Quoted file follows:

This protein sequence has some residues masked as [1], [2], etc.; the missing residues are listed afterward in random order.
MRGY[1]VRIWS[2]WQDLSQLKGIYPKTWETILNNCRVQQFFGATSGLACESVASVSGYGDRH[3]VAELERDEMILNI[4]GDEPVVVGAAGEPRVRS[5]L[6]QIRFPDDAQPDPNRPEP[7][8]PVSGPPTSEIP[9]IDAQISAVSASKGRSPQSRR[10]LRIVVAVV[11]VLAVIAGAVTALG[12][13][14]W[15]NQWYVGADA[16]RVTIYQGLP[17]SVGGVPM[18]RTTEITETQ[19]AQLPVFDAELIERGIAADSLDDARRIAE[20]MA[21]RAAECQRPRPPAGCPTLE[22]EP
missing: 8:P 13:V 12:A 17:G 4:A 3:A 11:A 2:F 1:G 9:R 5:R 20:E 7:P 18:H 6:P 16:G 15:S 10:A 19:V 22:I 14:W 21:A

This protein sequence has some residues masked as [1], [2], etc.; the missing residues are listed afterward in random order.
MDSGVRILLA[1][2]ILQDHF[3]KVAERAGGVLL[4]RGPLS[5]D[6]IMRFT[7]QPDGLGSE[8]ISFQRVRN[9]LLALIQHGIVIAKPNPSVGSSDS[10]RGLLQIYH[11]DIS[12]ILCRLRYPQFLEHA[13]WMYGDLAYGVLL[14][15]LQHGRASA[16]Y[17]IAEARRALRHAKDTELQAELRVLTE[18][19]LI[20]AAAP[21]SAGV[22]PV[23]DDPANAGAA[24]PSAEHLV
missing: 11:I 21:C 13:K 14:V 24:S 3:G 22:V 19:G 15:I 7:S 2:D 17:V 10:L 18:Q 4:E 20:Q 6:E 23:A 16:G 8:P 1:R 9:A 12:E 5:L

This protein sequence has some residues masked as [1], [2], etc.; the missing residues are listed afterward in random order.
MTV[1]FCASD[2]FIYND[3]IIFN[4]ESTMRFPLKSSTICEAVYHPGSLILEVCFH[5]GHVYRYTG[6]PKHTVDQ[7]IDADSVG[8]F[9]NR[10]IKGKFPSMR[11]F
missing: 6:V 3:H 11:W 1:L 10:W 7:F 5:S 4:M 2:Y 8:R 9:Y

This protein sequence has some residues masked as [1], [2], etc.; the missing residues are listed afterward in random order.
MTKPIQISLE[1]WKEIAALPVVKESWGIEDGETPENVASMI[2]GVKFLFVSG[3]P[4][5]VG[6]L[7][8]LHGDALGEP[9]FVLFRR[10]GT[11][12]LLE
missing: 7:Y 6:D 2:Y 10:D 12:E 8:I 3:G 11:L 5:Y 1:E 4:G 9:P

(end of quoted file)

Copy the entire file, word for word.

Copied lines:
This protein sequence has some residues masked as [1], [2], etc.; the missing residues are listed afterward in random order.
MRGY[1]VRIWS[2]WQDLSQLKGIYPKTWETILNNCRVQQFFGATSGLACESVASVSGYGDRH[3]VAELERDEMILNI[4]GDEPVVVGAAGEPRVRS[5]L[6]QIRFPDDAQPDPNRPEP[7][8]PVSGPPTSEIP[9]IDAQISAVSASKGRSPQSRR[10]LRIVVAVV[11]VLAVIAGAVTALG[12][13][14]W[15]NQWYVGADA[16]RVTIYQGLP[17]SVGGVPM[18]RTTEITETQ[19]AQLPVFDAELIERGIAADSLDDARRIAE[20]MA[21]RAAECQRPRPPAGCPTLE[22]EP
missing: 8:P 13:V 12:A 17:G 4:A 3:A 11:A 2:F 1:G 9:R 5:R 20:E 7:P 18:H 6:P 16:G 15:S 10:A 19:V 22:I 14:W 21:A

This protein sequence has some residues masked as [1], [2], etc.; the missing residues are listed afterward in random order.
MDSGVRILLA[1][2]ILQDHF[3]KVAERAGGVLL[4]RGPLS[5]D[6]IMRFT[7]QPDGLGSE[8]ISFQRVRN[9]LLALIQHGIVIAKPNPSVGSSDS[10]RGLLQIYH[11]DIS[12]ILCRLRYPQFLEHA[13]WMYGDLAYGVLL[14][15]LQHGRASA[16]Y[17]IAEARRALRHAKDTELQAELRVLTE[18][19]LI[20]AAAP[21]SAGV[22]PV[23]DDPANAGAA[24]PSAEHLV
missing: 11:I 21:C 13:K 14:V 24:S 3:G 22:V 19:G 15:I 7:S 2:D 17:V 10:L 18:Q 4:E 20:Q 6:E 23:A 16:G 8:P 1:R 9:A 12:E 5:L

This protein sequence has some residues masked as [1], [2], etc.; the missing residues are listed afterward in random order.
MTV[1]FCASD[2]FIYND[3]IIFN[4]ESTMRFPLKSSTICEAVYHPGSLILEVCFH[5]GHVYRYTG[6]PKHTVDQ[7]IDADSVG[8]F[9]NR[10]IKGKFPSMR[11]F
missing: 6:V 3:H 11:W 1:L 10:W 7:F 5:S 4:M 2:Y 8:R 9:Y

This protein sequence has some residues masked as [1], [2], etc.; the missing residues are listed afterward in random order.
MTKPIQISLE[1]WKEIAALPVVKESWGIEDGETPENVASMI[2]GVKFLFVSG[3]P[4][5]VG[6]L[7][8]LHGDALGEP[9]FVLFRR[10]GT[11][12]LLE
missing: 7:Y 6:D 2:Y 10:D 12:E 8:I 3:G 11:L 5:Y 1:E 4:G 9:P